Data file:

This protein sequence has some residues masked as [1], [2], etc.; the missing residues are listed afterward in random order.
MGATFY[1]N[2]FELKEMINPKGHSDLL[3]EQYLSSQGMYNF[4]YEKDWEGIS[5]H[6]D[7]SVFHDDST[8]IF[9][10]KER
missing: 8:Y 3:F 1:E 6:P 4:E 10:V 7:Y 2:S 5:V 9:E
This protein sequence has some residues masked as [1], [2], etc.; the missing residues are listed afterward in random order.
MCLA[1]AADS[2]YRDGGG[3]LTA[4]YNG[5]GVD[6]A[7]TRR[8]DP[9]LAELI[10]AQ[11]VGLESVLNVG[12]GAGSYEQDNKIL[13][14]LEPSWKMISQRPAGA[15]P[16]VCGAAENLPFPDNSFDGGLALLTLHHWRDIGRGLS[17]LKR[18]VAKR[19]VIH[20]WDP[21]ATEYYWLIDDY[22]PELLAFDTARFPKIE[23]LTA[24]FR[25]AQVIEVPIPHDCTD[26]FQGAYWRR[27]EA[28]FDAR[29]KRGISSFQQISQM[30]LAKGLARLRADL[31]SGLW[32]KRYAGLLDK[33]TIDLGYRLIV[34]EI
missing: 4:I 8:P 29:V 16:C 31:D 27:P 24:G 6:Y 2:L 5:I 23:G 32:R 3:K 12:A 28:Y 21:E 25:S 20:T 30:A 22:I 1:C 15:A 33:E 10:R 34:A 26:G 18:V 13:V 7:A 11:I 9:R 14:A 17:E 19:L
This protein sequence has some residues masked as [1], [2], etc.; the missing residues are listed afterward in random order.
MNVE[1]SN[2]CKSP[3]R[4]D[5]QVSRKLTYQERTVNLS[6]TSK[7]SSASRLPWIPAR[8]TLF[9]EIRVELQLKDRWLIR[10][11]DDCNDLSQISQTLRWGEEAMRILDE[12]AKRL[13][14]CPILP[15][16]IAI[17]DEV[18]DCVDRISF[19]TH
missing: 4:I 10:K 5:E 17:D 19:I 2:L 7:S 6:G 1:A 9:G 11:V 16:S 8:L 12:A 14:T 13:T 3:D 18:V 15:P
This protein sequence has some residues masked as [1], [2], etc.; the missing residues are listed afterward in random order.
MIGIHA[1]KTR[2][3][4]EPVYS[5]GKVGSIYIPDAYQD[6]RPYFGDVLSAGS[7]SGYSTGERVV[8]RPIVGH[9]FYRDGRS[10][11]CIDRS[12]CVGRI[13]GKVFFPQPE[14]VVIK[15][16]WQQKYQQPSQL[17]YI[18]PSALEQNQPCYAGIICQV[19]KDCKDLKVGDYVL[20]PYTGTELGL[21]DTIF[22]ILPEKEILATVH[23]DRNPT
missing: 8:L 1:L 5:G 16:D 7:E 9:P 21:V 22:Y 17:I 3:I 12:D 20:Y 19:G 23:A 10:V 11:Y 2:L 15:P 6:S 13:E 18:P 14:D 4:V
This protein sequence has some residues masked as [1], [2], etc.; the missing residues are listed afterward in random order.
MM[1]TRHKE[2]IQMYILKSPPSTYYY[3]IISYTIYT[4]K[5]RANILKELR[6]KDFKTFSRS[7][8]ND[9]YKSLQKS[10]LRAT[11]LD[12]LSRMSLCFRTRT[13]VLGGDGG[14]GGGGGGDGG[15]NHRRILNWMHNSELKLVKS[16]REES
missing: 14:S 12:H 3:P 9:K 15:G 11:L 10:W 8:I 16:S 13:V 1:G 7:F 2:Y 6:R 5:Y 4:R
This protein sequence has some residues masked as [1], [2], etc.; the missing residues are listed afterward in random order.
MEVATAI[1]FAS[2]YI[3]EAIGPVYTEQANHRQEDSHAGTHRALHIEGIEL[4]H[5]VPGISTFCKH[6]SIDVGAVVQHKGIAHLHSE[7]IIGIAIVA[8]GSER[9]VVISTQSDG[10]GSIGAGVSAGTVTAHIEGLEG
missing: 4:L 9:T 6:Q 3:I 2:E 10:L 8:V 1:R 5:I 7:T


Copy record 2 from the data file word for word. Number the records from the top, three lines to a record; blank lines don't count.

This protein sequence has some residues masked as [1], [2], etc.; the missing residues are listed afterward in random order.
MCLA[1]AADS[2]YRDGGG[3]LTA[4]YNG[5]GVD[6]A[7]TRR[8]DP[9]LAELI[10]AQ[11]VGLESVLNVG[12]GAGSYEQDNKIL[13][14]LEPSWKMISQRPAGA[15]P[16]VCGAAENLPFPDNSFDGGLALLTLHHWRDIGRGLS[17]LKR[18]VAKR[19]VIH[20]WDP[21]ATEYYWLIDDY[22]PELLAFDTARFPKIE[23]LTA[24]FR[25]AQVIEVPIPHDCTD[26]FQGAYWRR[27]EA[28]FDAR[29]KRGISSFQQISQM[30]LAKGLARLRADL[31]SGLW[32]KRYAGLLDK[33]TIDLGYRLIV[34]EI
missing: 4:I 8:P 29:V 16:C 31:D 27:P 24:G 6:Y 2:L 5:I 23:G 32:R 3:K 12:A 28:Y 21:E 25:S 20:T 30:A 22:I 1:C 15:A 33:E 10:R 34:A 26:G 18:V 13:V 7:A 11:I 9:R 14:A 17:E 19:L